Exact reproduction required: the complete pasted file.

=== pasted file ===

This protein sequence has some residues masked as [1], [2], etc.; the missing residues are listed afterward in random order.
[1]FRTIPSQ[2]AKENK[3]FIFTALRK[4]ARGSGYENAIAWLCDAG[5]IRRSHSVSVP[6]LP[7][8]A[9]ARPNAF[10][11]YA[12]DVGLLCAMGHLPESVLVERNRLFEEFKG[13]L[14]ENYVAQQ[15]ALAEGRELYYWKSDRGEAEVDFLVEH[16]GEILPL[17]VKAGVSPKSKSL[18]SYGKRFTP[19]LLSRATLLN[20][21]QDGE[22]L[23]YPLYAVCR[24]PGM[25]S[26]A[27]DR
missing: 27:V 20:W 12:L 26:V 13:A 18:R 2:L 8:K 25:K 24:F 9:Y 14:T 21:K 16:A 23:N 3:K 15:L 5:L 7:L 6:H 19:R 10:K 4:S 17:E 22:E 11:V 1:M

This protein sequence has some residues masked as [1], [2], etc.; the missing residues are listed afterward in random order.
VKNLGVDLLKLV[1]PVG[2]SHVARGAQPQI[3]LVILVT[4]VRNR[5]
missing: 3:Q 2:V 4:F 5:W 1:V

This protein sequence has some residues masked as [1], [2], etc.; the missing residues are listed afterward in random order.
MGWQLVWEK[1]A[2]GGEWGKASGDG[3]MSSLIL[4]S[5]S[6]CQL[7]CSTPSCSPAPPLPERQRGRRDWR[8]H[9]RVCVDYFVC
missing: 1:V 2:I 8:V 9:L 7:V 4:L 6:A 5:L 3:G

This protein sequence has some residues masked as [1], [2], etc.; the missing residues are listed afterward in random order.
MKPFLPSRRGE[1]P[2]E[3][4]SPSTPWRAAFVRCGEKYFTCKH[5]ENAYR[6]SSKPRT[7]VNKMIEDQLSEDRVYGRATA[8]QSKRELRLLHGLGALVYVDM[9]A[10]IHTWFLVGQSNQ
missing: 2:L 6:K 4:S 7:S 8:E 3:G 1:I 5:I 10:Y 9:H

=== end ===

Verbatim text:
This protein sequence has some residues masked as [1], [2], etc.; the missing residues are listed afterward in random order.
[1]FRTIPSQ[2]AKENK[3]FIFTALRK[4]ARGSGYENAIAWLCDAG[5]IRRSHSVSVP[6]LP[7][8]A[9]ARPNAF[10][11]YA[12]DVGLLCAMGHLPESVLVERNRLFEEFKG[13]L[14]ENYVAQQ[15]ALAEGRELYYWKSDRGEAEVDFLVEH[16]GEILPL[17]VKAGVSPKSKSL[18]SYGKRFTP[19]LLSRATLLN[20][21]QDGE[22]L[23]YPLYAVCR[24]PGM[25]S[26]A[27]DR
missing: 27:V 20:W 12:L 26:V 13:A 18:R 2:L 8:K 25:K 24:F 9:Y 14:T 21:K 16:A 23:N 3:K 15:L 5:L 7:L 6:H 19:R 10:K 4:S 17:E 22:E 11:V 1:M

This protein sequence has some residues masked as [1], [2], etc.; the missing residues are listed afterward in random order.
VKNLGVDLLKLV[1]PVG[2]SHVARGAQPQI[3]LVILVT[4]VRNR[5]
missing: 3:Q 2:V 4:F 5:W 1:V

This protein sequence has some residues masked as [1], [2], etc.; the missing residues are listed afterward in random order.
MGWQLVWEK[1]A[2]GGEWGKASGDG[3]MSSLIL[4]S[5]S[6]CQL[7]CSTPSCSPAPPLPERQRGRRDWR[8]H[9]RVCVDYFVC
missing: 1:V 2:I 8:V 9:L 7:V 4:L 6:A 5:L 3:G

This protein sequence has some residues masked as [1], [2], etc.; the missing residues are listed afterward in random order.
MKPFLPSRRGE[1]P[2]E[3][4]SPSTPWRAAFVRCGEKYFTCKH[5]ENAYR[6]SSKPRT[7]VNKMIEDQLSEDRVYGRATA[8]QSKRELRLLHGLGALVYVDM[9]A[10]IHTWFLVGQSNQ
missing: 2:L 6:K 4:S 7:S 8:E 3:G 1:I 5:I 10:Y 9:H